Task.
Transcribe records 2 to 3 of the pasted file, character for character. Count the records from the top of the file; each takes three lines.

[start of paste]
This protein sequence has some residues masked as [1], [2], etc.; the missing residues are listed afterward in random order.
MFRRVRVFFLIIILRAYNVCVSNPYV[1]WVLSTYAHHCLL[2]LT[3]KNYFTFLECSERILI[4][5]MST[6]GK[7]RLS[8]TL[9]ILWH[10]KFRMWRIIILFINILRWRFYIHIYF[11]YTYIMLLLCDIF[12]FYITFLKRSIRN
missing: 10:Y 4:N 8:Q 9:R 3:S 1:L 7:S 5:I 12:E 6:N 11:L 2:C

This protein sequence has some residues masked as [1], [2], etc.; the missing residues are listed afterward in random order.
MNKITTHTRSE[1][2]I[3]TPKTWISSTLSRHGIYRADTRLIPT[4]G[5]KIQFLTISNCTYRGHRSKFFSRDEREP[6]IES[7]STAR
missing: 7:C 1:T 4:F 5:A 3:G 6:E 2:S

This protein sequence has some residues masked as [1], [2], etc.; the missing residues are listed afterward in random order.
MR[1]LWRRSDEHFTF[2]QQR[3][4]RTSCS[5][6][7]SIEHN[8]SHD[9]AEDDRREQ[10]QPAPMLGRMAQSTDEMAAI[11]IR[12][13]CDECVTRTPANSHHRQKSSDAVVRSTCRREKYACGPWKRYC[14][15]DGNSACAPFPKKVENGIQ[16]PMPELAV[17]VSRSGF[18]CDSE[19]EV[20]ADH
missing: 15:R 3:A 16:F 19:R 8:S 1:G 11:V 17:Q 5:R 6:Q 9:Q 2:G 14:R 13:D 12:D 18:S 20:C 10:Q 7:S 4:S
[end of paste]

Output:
This protein sequence has some residues masked as [1], [2], etc.; the missing residues are listed afterward in random order.
MNKITTHTRSE[1][2]I[3]TPKTWISSTLSRHGIYRADTRLIPT[4]G[5]KIQFLTISNCTYRGHRSKFFSRDEREP[6]IES[7]STAR
missing: 7:C 1:T 4:F 5:A 3:G 6:E 2:S

This protein sequence has some residues masked as [1], [2], etc.; the missing residues are listed afterward in random order.
MR[1]LWRRSDEHFTF[2]QQR[3][4]RTSCS[5][6][7]SIEHN[8]SHD[9]AEDDRREQ[10]QPAPMLGRMAQSTDEMAAI[11]IR[12][13]CDECVTRTPANSHHRQKSSDAVVRSTCRREKYACGPWKRYC[14][15]DGNSACAPFPKKVENGIQ[16]PMPELAV[17]VSRSGF[18]CDSE[19]EV[20]ADH
missing: 15:R 3:A 16:F 19:R 8:S 1:G 11:V 17:Q 5:R 6:Q 9:Q 2:G 14:R 13:D 12:D 18:S 20:C 10:Q 7:S 4:S